Sunday, 25 August 2019

Pre-order Tracing Your Scottish Ancestry Through Church and State Records

Having just had Tracing Your Irish Family History on the Internet (Second Edition) published (which I am delighted to say is now in Amazon's top ten genealogy best sellers!), next up are my two forthcoming Scottish titles for Pen and Sword.

I have just submitted the final corrections and index for Tracing Your Scottish Ancestry Through Church and State Records, which is due to be published in November. Pen and Sword is already taking pre-orders for the book at, at a special price of just £11.99 plus p&p (RRP £14.99).

So here's a wee bit of blurb about book number two the noo...!

Despite its Union with England and Wales in 1707, Scotland remained virtually independent from its partners in many ways, retaining its own legal system, its own state church, and its own education system.

In Tracing Your Scottish Ancestry Through Church and State Records, genealogist Chris Paton examines the most common records used by family historians in Scotland, ranging from the vital records kept by the state and the various churches, the decennial censuses, tax records, registers of land ownership and inheritance, and records of law and order.

Through precepts of clare constat and ultimus haeres records, feudalism and udal tenure, to irregular marriages, penny weddings and records of sequestration, Chris Paton expertly explores the unique concepts and language within many Scottish records that are simply not found elsewhere within the British Isles. He details their purpose and the information recorded, the legal basis by which they were created, and where to find them both online and within Scotland's many archives and institutions.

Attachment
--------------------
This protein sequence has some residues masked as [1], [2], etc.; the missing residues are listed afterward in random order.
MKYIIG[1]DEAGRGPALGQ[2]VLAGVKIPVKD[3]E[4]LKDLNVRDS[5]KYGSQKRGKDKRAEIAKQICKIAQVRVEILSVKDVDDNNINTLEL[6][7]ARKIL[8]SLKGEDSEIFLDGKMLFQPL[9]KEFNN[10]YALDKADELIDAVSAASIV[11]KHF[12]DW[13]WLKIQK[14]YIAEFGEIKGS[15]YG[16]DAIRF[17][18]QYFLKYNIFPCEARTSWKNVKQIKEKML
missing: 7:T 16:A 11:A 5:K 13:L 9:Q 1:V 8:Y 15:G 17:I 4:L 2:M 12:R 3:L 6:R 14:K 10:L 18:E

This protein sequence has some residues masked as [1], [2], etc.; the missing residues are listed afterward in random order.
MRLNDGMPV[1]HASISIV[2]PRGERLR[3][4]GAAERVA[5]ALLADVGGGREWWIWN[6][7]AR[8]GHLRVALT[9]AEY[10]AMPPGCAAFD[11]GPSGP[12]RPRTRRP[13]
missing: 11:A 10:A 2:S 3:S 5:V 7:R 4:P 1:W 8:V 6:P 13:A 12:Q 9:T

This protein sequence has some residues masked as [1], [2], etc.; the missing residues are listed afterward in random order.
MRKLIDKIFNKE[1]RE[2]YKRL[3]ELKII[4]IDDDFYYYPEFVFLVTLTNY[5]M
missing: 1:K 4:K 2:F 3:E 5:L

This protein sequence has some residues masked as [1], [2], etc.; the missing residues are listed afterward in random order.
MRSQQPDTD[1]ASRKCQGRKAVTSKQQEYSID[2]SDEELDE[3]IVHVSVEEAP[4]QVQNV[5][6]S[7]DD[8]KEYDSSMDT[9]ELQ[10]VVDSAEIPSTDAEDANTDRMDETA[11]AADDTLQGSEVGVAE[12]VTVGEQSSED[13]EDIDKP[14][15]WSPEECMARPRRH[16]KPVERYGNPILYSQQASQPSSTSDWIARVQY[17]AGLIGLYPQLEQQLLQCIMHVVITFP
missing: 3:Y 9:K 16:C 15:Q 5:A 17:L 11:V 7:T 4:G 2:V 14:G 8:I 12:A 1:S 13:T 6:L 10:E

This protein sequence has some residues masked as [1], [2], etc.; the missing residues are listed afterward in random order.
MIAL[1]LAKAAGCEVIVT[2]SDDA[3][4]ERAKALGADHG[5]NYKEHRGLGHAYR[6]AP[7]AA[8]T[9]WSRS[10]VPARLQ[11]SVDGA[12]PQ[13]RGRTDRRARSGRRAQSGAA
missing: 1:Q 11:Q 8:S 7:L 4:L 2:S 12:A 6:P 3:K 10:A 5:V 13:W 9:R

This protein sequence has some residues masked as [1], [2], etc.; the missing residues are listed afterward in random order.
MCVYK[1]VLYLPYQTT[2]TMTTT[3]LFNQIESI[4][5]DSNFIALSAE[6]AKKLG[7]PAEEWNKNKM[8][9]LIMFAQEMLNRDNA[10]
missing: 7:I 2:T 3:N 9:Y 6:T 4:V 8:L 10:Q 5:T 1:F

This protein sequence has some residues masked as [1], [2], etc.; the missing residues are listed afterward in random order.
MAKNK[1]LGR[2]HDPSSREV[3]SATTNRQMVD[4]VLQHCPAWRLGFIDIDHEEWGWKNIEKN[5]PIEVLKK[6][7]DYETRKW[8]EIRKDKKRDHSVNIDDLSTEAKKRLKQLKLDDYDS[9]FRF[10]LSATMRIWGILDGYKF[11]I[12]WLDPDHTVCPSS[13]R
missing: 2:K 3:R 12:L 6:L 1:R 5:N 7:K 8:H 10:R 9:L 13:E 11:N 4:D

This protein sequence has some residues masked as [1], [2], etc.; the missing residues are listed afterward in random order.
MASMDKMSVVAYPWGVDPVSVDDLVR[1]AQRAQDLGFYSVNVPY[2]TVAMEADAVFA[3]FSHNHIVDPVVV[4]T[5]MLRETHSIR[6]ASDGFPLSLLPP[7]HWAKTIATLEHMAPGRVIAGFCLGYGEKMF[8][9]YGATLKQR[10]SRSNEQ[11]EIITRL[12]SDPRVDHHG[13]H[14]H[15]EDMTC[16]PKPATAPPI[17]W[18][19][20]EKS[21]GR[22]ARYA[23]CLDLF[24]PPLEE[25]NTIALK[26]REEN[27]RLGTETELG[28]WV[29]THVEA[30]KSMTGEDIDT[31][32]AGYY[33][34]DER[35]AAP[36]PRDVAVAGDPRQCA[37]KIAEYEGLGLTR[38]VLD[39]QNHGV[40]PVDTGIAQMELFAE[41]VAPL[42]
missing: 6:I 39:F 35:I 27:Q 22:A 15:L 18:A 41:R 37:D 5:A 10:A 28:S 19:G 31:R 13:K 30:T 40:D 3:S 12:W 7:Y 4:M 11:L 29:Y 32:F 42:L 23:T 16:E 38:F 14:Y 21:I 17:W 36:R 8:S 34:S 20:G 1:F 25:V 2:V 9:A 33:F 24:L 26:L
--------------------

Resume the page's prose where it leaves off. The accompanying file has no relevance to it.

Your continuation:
So just to add, in this book I go into detail on how civil registration has historically worked in Scotland; the nature of the Kirk's history, its many splits, and how to find vital records before 1855; the Scottish judical system; the records of where to find folk and the nature of Scottish land tenure; Scottish inheritance law, and its many record types; and so much more.

And over this coming week I will be at home working flat out to complete my third offering - Tracing Your Scottish Family History on the Internet (to be published 2020) - as an additional offering to the above.

More on that in due course, suffice to say that I am determined you will be able to find your Scottish and Irish ancestors, or by ye gods, I'll die trying...! :)


Order Tracing Your Irish Family History on the Internet (2nd ed) at My next Scottish Research Online course starts 2 September 2019 - see Further news published daily on The GENES Blog Facebook page, and on Twitter @genesblog.

No comments:

Post a Comment